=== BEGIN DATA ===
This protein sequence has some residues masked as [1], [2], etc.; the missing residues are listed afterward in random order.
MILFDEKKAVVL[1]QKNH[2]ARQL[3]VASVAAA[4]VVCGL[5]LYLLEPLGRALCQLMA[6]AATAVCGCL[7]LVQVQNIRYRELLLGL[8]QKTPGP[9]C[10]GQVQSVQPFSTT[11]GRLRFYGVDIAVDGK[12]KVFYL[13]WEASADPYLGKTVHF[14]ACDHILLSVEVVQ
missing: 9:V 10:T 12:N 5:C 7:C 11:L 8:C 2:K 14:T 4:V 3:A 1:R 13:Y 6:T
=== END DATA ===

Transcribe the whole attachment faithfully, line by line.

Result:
This protein sequence has some residues masked as [1], [2], etc.; the missing residues are listed afterward in random order.
MILFDEKKAVVL[1]QKNH[2]ARQL[3]VASVAAA[4]VVCGL[5]LYLLEPLGRALCQLMA[6]AATAVCGCL[7]LVQVQNIRYRELLLGL[8]QKTPGP[9]C[10]GQVQSVQPFSTT[11]GRLRFYGVDIAVDGK[12]KVFYL[13]WEASADPYLGKTVHF[14]ACDHILLSVEVVQ
missing: 9:V 10:T 12:N 5:C 7:C 11:L 8:C 2:K 14:T 4:V 3:A 1:R 13:Y 6:T